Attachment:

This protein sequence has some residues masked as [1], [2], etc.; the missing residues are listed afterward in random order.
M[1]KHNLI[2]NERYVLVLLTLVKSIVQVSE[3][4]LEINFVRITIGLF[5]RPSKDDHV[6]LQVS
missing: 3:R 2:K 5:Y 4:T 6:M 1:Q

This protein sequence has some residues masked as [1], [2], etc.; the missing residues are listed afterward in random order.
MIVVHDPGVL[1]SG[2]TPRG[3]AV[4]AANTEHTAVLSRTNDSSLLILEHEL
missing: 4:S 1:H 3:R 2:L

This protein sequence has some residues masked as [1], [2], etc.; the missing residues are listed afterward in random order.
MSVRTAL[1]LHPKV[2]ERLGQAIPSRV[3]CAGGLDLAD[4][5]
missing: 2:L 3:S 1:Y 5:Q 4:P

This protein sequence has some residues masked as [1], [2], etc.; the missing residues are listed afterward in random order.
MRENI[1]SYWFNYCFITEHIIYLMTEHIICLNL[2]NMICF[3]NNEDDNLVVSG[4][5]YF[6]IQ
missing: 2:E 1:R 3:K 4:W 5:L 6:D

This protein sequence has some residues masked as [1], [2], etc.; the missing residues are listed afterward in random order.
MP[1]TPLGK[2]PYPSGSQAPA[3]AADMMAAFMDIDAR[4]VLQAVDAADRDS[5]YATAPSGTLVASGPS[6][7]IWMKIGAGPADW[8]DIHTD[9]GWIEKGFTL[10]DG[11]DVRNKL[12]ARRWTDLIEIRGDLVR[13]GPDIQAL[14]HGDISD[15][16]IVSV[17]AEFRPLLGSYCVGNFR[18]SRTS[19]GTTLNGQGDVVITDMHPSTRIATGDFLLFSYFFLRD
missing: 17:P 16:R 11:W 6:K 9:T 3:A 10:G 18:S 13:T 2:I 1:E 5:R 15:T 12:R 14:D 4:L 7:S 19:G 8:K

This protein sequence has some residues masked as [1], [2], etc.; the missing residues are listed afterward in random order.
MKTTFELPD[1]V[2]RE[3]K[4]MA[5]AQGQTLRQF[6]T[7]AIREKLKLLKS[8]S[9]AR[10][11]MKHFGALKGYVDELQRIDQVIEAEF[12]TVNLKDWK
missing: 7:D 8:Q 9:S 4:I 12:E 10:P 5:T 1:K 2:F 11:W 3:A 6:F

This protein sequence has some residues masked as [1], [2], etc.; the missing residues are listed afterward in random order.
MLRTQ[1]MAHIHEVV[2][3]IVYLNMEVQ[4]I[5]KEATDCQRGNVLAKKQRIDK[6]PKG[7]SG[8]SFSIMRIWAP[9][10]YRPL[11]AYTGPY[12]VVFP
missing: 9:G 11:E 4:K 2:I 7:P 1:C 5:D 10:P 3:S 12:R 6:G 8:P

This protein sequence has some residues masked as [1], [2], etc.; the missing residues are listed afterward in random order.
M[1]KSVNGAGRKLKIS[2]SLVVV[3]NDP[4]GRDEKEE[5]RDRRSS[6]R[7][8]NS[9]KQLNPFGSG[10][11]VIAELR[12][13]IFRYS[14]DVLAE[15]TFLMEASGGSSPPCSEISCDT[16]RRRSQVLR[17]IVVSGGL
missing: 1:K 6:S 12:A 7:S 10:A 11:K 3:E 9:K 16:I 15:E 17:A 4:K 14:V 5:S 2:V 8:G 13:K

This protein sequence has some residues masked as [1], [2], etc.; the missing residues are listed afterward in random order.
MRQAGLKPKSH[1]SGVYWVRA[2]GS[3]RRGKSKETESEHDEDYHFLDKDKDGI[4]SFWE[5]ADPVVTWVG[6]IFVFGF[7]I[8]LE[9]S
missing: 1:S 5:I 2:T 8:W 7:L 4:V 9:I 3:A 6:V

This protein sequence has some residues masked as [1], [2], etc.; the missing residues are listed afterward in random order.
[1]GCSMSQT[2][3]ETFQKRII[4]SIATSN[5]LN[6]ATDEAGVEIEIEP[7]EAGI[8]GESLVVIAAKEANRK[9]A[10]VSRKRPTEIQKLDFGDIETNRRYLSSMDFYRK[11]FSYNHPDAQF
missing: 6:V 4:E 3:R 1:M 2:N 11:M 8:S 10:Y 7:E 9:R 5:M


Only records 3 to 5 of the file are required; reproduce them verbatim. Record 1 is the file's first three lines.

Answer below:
This protein sequence has some residues masked as [1], [2], etc.; the missing residues are listed afterward in random order.
MSVRTAL[1]LHPKV[2]ERLGQAIPSRV[3]CAGGLDLAD[4][5]
missing: 2:L 3:S 1:Y 5:Q 4:P

This protein sequence has some residues masked as [1], [2], etc.; the missing residues are listed afterward in random order.
MRENI[1]SYWFNYCFITEHIIYLMTEHIICLNL[2]NMICF[3]NNEDDNLVVSG[4][5]YF[6]IQ
missing: 2:E 1:R 3:K 4:W 5:L 6:D

This protein sequence has some residues masked as [1], [2], etc.; the missing residues are listed afterward in random order.
MP[1]TPLGK[2]PYPSGSQAPA[3]AADMMAAFMDIDAR[4]VLQAVDAADRDS[5]YATAPSGTLVASGPS[6][7]IWMKIGAGPADW[8]DIHTD[9]GWIEKGFTL[10]DG[11]DVRNKL[12]ARRWTDLIEIRGDLVR[13]GPDIQAL[14]HGDISD[15][16]IVSV[17]AEFRPLLGSYCVGNFR[18]SRTS[19]GTTLNGQGDVVITDMHPSTRIATGDFLLFSYFFLRD
missing: 17:P 16:R 11:W 6:K 9:T 3:A 10:G 18:S 13:T 2:I 1:E 5:R 15:T 12:R 14:D 4:L 7:S 19:G 8:K